When it comes to searching for your first job post-residency, a lot of considerations come into play. Location and compensation are two of the main things graduating residents think about when searching for their first jobs, and interestingly enough, they have quite a bit to do with one another.
When it comes to searching for your first job post-residency, a lot of considerations come into play.
Location and compensation are two of the main things graduating residents think about when searching for their first jobs, and interestingly enough, they have quite a bit to do with one another.
It’s easy enough to say, “I’d like to work in the Northeast, because that’s where my family is located.” But then when you consider what you’d like your starting salary to be, you might be shocked.
Typically, the average physician salary in the Northeastern US is quite a bit lower than elsewhere in the country. It varies throughout the rest of the country, too. Take a look at the median first year salary for general surgeons, and notice how it varies by region:
Eastern US: $275,000
Midwestern US: $314,000
Southern US: $300,000
Western US: $305,000
The average physician salary for a newly graduated general surgeon in the Midwest is nearly $40,000 higher.
It has a lot to do with supply and demand. Population is a big factor, and so is the size of the area. In general, organizations in metropolitan areas pay less, while those in rural and medium-sized areas pay quite a bit more.
You should also keep in mind that compensation packages vary along with specialty. But for now, let’s focus on how the average physician salary varies by location.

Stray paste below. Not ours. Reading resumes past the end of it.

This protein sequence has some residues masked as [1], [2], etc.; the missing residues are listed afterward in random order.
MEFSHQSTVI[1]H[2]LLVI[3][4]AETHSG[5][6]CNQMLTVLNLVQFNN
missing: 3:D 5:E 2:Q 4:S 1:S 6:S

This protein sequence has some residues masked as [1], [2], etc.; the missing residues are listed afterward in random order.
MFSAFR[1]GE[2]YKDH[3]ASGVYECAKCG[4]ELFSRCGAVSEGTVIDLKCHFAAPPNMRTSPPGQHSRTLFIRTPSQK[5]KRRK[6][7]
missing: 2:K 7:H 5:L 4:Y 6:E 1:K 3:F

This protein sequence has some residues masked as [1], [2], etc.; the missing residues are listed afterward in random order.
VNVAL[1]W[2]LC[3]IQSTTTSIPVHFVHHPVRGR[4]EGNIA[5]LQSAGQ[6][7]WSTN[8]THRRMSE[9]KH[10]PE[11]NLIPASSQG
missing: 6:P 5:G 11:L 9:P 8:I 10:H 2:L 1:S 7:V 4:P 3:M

Average Physician Salaries in the Eastern US
Thinking of practicing in the Northeastern US? While the access to metropolitan amenities is worthwhile, the compensation packages are among the lowest in the country. The pay is lower across the board, but the differences are more severe for some specialties.
A primary care physician can expect to make about $15,000 less in the East than the South, while a first-year cardiologist will make about $150,000 less. Other lower-paid specialties in the East include dermatology, nephrology, and pulmonary medicine.
in the Midwestern US
Overall, many of the highest physician salaries can be found in the Midwest. Only the South has higher average physician salaries, but in many ways, the South and Midwest are tied.
Though primary care doctors can expect to make less than they would in the South, the Midwest is a great place to earn big if you’re a specialist. This is especially true for surgeons, dermatologists, nephrologists, and rheumatologists.
in the Southern US
In general, physicians in the South can expect to make much more than they would in other regions. Family practice physicians can make up to $25,000 more than they would in other areas, while cardiologists can start off with up to $150,000 more.
It’s also a good place for specialists to earn more, too. In particular, emergency medicine specialists, endocrinologists, hospitalists, neurologists, psychiatrists, and neurologists can expect to earn the most in this region.
in the Western US
Though physician compensation for the West isn’t as low as it is in the East, it still falls behind the Southern and Midwestern US. In general, compensation is about 10% higher than it is in the East.
However, there are three specialties in the West that have the highest overall compensation: anesthesiology, orthopedic surgery, for hands and neonatal pediatrics.
Consider More Than Physician Compensation
For an in-depth look at what affects physician compensation, visit the Compensation Packages Stage in the Adventures in Medicine Resource Library.
Remember: Though your salary is incredibly important, you need to consider other factors that will impact your work-life balance. For tips on discovering how to balance career and life needs, check out the Life, Money, and Career Priorities Stage.
Given the average physician salary for each US region, which region is most attractive to you and why?
About the AuthorTodd Skertich is the founder of Adventures in Medicine (AIM), an innovative media company whose online platform is dedicated to delivering the highest quality career and life planning content and resources for residents and physicians.